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Mammoth specialist addresses Dino Feast

Sun Advocate publisher

Dr. Agenbroad displays slides of his trip to Siberia to the Carbon County audience.

It was an evening of celebration at the College of Eastern Utah's multipurpose room.

The CEU Prehistoric Museum dedicated the evening to its many donors and this year was the 15th anniversary of the discovery of the Columbian Mammoth in Huntington Canyon.

In honor of the discovery and as an opportunity to announce to the community upcoming plans to construct an additional building needed to exhibit the new dinosaur discoveries, even of which have not yet been assembled, the Dino Feast was conducted.

In his opening remarks Jim Huffaker, museum board chair said that the presidents of Price and Carbon County will be the first people in the world to see these new dinosaurs.

The donations received from the annual Dino Feast will help fund the cost of the new facility and the museum's educational programs.

CEU President Ryan Thomas praised the museum staff and board for their incredible work at the museum.

"The museum contributed to all of our lives," stated Thomas. "It is amazing where we live and the richness of the environment."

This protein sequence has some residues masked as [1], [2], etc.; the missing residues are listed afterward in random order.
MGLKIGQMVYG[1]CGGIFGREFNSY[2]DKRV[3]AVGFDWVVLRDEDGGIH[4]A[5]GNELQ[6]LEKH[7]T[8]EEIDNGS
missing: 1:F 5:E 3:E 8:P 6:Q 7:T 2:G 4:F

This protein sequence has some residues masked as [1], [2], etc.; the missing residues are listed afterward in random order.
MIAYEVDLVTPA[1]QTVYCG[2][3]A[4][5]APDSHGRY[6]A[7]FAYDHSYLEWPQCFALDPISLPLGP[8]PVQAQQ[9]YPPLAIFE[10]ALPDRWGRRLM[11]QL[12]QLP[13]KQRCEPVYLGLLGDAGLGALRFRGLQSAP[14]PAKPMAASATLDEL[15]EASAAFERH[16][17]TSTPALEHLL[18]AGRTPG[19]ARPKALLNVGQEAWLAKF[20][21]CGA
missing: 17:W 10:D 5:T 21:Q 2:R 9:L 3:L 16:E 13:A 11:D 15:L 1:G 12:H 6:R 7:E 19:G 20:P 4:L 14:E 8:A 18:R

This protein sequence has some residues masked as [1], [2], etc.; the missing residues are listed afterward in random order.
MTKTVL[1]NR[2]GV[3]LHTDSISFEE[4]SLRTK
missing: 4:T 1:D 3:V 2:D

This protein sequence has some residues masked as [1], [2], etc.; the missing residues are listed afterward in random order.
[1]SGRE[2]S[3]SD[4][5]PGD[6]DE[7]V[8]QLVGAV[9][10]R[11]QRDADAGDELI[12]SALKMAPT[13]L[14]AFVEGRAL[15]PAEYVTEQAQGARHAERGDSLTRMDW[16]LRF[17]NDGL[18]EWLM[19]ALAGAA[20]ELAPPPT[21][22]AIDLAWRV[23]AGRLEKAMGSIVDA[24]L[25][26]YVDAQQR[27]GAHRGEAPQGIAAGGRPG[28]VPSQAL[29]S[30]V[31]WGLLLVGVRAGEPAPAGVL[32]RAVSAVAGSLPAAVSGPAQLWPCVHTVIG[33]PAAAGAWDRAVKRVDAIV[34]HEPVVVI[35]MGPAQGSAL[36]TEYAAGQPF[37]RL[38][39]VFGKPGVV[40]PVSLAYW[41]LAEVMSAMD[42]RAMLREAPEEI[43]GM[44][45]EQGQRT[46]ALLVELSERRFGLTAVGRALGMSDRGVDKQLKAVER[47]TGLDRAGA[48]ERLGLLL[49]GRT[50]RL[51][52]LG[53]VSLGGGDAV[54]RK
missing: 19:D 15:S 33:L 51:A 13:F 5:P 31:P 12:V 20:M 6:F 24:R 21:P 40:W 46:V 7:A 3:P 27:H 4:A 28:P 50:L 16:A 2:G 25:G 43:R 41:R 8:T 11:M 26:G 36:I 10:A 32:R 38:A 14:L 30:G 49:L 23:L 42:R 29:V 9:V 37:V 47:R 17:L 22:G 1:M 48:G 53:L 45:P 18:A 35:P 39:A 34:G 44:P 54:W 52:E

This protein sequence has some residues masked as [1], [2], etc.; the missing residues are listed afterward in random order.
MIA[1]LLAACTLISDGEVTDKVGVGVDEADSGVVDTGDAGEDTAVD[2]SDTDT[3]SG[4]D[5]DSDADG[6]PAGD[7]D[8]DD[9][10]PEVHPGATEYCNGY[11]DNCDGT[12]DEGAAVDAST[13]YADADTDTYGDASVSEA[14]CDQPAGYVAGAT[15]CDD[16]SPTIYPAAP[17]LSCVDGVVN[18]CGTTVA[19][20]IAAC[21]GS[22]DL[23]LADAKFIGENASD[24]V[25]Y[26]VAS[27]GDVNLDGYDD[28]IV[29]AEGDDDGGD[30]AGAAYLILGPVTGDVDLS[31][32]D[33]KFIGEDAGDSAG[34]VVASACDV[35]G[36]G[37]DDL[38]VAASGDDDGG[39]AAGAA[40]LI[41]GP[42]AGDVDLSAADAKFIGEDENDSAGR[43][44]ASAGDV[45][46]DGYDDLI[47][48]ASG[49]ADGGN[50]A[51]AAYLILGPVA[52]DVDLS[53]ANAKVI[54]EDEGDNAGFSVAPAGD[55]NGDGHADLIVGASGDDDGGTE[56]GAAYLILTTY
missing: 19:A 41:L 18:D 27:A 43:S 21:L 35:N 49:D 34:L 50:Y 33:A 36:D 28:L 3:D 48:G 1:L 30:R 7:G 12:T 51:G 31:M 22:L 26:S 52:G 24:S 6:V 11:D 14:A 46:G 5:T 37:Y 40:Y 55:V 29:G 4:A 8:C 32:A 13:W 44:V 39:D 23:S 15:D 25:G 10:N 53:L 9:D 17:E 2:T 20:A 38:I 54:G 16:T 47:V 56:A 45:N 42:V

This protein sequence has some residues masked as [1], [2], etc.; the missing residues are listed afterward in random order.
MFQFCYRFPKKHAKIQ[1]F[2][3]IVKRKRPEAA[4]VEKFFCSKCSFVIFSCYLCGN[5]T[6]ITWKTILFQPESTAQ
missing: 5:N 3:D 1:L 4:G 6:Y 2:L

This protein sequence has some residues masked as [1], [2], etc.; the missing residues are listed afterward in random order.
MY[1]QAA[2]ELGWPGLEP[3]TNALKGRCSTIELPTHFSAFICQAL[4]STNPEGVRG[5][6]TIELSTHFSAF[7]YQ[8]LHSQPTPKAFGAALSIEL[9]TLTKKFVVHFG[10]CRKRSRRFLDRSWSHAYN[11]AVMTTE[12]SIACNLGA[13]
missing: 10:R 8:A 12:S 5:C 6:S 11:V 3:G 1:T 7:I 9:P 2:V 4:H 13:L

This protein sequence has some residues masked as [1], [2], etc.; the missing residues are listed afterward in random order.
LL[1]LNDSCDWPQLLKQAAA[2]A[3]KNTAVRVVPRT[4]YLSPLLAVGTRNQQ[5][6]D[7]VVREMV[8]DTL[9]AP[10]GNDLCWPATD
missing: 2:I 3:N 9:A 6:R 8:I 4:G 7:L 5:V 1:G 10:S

Thomas did say that there are many, many treasurers found in the areas, "but the greatest treasurers are with us tonight."

Pam Miller, assistant director and curator of archaeology at the museum introduced the keynote speaker, Dr. Larry D. Agenbroad.

Agenbroad is the world's foremost expert on mammoths. He has studied extensively at the mammoth site in Hot Springs, South Dakota as well as many other sites throughout the world, including Siberia.

Agenbroad presented a slide show and overview of his experience recovering the Jarkov Mammoth in Taimyr, Siberia.

He has worked on investigation and conservation of sites at the Hudson-Meng Paleoindian Bison Kill Site; Buffalo Jump sites of Owyhee County, Idaho, and Bechan Cave and adjacent deposits in Utah as will as sites in California and Wyoming.

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